Working on Co-Working

Screen Shot 2015-09-22 at 1.44.18 PMBy Jen Arnold

Recently, my colleagues and I had the opportunity to facilitate an ideation session at a co-working facility in North Carolina – HQ Raleigh. We were excited when we learned about the space and had high hopes that it would serve as great inspiration for our client.

To showcase the diverse talent inhabiting HQ Raleigh, we offered companies the chance to speak at a “lunch and learn” with our clients before the ideation session. Michelle Harper from Akili Software and Sean Newman from Betaversity gave brief presentations to our group about their companies and their journeys. It was fascinating to see how different these projects are, and yet they still live and do business in the same space.

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When we arrived, I was excited to see how many people were actually utilizing the space. There was a guy giving chair massages for $1 per minute, a woman sitting at a table in the common area with a sign in front of her that said “Legal Advice” (which is probably pretty helpful for smaller companies who may have just started) and several other conversations were happening everywhere in the building. There were also small booths where people could talk on their phone without disturbing others and small conference rooms that could be rented for meetings. Our session started on a Tuesday, and to our happy surprise a barista works for tips every Tuesday morning!

In planning and being there, I learned a few things about co-working spaces that I had not known. Firstly, when planning our session we learned there are many rules to working with others in the space. At first, I thought this long list of rules seemed like overkill. However, I do realize that they are in place to make the working environment comfortable for everyone. Just like modern etiquette, you are to chew with your mouth closed to make others around you feel comfortable.

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Other things I learned and experienced were:

• There were many, actual office spaces which presumably larger and more established organizations rent them from the co-working space. This surprised me; because I had a pre-conceived notion that these co-working offices were one, big room maybe with some desks or tables.

• Everyone seemed to clean up after themselves. There was a full kitchen that was always neat and tidy. There were no dishes in the sink

• It was a social setting, and not just for working. There were two kinds of draught beer. I think it cost about $2/beer, which you tap yourself.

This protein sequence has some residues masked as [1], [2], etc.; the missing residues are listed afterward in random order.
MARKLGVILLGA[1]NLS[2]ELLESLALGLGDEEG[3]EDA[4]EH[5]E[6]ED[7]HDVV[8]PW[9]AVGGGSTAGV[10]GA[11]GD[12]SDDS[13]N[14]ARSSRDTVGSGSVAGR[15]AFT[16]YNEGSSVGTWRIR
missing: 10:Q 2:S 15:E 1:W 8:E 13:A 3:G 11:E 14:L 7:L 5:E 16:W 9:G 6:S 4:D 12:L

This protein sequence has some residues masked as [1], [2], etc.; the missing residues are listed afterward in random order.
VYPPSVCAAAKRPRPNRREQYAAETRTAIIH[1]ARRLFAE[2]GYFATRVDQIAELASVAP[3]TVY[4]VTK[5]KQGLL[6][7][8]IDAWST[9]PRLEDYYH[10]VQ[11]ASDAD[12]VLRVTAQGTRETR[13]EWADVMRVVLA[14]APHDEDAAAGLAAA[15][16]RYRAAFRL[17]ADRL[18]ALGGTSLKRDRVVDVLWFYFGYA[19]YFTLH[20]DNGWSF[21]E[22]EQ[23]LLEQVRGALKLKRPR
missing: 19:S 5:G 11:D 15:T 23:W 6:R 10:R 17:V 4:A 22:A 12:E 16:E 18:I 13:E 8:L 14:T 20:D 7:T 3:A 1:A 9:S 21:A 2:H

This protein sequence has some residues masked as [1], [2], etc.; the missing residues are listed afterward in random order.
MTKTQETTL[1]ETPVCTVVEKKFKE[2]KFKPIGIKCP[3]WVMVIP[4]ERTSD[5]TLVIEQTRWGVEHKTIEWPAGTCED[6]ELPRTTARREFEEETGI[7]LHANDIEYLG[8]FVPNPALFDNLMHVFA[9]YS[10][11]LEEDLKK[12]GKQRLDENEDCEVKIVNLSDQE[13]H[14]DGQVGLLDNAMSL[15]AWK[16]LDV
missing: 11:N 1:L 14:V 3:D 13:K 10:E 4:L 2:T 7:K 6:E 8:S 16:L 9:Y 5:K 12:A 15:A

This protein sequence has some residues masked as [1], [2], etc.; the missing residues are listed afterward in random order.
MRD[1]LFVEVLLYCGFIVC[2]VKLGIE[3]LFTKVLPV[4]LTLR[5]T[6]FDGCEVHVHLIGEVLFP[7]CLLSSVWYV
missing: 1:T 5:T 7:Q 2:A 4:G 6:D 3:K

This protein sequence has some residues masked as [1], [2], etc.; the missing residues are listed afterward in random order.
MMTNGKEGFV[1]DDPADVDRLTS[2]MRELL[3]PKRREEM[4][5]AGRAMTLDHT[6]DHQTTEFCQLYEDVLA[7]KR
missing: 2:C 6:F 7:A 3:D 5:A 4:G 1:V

• There was ample space for training. One space held a daily adult coding class in the morning and a kids’ coding class in the afternoon.

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I did find there were some challenges. However, now that I know what to expect, I will be much more prepared in the future. Some of these challenges were:

• There was no one person who was responsible for selling/renting the conference rooms – like in a conference facility or hotel where everything is taken care of for you. There was also not a team to take care of our needs. This just meant that we had to find and hire a caterer, and clean up after ourselves. Now that I know to expect this, I will be more prepared in the future when renting a conference room in a co-working space

• There was a small area where you can make photocopies and print-outs. However, there was no actual “business center”.

• They don’t offer daily rates for people who are traveling to the area and need a place to work for just a day or a few hours.

• While many people were doing their work in the common area, and were nice and helpful (like the girl who happened to be working at a table near the coffee machine – thanks for the help!), there were even more people working in rented office spaces. It did not seem like these people would be available to randomly collaborate like those who worked in the main spaces. I had expected a more open concept to facilitate more cross-communication in the building.


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Please remember that my observations are as a visitor, not a member. I am sure members have a different experience than those who come in for just a day or two. Also, this is the only co-working space I have experienced. I would LOVE to hear what you have experienced. Please tell me what you have learned about working in or visiting a co-working space. Have you ever rented a room in a co-working space for a meeting? I would love to hear your experiences.


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Be sure to check out HQ Raleigh

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